A trend of stolen license plates has left San Diego residents frustrated.
North Park resident Ray Gallatin reported his rear license plate stolen on the popular neighborhood social networking site NextDoor.com. It would seem he's not alone.
San Francisco police recently uncovered a massive criminal scheme involving stolen license plates where stolen license plates were being placed on identical stolen cars. The criminal enterprise was only uncovered when local residents began getting unusual mystery parking tickets.
While San Diego police haven't seen anything this clever here, a stolen license plate is still an enormous inconvenience for local residents.
Replacing a stolen license plate requires filing a police report so the stolen plates are flagged and logged, and then applying for new plates with the DMV. But why are the plates stolen in the first place?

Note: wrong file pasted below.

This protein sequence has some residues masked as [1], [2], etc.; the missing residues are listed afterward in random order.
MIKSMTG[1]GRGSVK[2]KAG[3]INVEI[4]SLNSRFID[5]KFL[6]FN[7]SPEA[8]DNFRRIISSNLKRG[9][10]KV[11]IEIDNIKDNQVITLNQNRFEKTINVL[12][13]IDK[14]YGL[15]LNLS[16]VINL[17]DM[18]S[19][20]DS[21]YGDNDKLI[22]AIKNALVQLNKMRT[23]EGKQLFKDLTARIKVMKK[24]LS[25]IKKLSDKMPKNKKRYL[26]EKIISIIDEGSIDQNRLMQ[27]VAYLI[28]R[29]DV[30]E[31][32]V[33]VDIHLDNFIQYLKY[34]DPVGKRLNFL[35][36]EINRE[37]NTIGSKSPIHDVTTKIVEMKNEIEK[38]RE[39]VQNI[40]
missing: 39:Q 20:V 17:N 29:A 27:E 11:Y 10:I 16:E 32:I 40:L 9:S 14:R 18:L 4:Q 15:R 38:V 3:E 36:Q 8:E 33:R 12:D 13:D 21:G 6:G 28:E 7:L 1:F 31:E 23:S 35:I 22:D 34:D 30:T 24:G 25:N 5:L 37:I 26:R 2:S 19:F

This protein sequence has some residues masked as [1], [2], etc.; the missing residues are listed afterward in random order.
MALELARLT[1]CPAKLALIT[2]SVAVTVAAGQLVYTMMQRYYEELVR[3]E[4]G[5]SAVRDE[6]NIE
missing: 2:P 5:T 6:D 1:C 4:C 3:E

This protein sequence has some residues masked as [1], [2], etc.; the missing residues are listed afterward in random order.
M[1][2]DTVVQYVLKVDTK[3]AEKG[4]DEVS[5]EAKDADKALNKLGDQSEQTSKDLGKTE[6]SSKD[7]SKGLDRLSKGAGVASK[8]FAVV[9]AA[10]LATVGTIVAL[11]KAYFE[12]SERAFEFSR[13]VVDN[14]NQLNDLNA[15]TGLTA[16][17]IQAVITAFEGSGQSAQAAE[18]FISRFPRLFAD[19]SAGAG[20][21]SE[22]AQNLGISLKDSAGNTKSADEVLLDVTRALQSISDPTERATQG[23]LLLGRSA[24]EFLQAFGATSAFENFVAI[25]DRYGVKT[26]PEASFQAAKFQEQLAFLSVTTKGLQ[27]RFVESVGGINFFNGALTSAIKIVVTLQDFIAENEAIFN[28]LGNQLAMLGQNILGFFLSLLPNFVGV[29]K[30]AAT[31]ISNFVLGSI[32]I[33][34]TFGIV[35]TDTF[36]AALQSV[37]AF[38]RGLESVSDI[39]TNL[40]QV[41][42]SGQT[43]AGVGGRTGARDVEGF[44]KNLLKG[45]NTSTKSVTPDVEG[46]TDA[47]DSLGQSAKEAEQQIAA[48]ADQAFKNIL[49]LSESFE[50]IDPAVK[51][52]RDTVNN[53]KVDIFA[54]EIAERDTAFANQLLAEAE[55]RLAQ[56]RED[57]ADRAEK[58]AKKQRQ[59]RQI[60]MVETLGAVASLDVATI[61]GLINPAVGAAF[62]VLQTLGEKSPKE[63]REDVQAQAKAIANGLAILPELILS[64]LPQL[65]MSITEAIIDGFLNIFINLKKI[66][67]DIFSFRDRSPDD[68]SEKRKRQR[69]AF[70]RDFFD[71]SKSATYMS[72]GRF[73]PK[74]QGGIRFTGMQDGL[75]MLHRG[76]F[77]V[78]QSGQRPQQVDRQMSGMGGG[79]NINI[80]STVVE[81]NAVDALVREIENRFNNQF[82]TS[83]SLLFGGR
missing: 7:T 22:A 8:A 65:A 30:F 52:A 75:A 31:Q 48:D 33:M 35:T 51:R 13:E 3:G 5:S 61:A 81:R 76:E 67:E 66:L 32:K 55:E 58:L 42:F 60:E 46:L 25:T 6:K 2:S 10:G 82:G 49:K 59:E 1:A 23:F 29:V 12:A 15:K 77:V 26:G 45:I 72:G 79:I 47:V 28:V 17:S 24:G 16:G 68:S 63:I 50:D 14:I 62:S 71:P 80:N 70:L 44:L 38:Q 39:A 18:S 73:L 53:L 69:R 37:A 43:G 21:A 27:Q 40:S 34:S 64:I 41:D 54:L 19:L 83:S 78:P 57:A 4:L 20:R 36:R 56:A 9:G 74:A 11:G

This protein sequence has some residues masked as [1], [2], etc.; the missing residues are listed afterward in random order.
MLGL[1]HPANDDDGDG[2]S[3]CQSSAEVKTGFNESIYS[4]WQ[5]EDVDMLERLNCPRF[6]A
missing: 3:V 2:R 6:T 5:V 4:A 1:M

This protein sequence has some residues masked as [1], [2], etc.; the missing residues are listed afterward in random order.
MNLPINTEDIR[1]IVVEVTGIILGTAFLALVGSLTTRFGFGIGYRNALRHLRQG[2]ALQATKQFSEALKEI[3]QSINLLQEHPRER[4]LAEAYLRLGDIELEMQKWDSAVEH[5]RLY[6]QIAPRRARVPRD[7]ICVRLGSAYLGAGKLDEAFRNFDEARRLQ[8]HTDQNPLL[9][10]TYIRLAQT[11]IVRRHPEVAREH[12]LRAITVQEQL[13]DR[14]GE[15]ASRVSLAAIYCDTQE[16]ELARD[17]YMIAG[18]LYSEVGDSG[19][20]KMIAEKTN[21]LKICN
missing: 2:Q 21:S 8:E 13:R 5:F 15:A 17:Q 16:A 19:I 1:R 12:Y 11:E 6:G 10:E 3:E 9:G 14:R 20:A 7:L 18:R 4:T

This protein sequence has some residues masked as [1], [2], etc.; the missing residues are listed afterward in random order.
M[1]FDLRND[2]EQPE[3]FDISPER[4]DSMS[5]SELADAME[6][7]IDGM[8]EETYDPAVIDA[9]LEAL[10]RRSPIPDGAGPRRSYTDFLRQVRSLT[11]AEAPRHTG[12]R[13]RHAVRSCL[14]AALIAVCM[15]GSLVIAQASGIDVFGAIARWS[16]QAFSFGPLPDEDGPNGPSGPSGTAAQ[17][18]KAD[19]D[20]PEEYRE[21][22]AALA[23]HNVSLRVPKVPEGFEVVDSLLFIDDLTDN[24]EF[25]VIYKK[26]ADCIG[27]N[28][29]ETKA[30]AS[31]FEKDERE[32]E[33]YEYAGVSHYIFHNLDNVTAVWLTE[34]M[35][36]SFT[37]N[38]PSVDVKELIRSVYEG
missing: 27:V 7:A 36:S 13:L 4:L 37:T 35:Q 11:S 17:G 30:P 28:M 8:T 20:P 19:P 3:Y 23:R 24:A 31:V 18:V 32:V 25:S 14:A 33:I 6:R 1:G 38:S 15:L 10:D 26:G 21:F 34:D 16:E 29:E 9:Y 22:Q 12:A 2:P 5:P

Usually it is to cover up for another crime committed. Stolen cars are the most common and obvious crime, as was the case in San Francisco, but local unhoused resident John (not his real name) let me know of another case where plates have come in handy.
"You've got the guys that are chopping bikes starting to sell these plates as well," he said outside a Starbucks in Grantville. "They're selling for a few bucks to people living in their cars. To avoid these stupid tickets."
With the number of people living in their cars, and San Diego Police stepping up enforcement, it makes sense that evading the license plate reader database would be a priority for the unhoused.
California Vehicle Code Section 4463 can impose up to 36 months in county jail and a $10,000 fine depending on the facts of the case.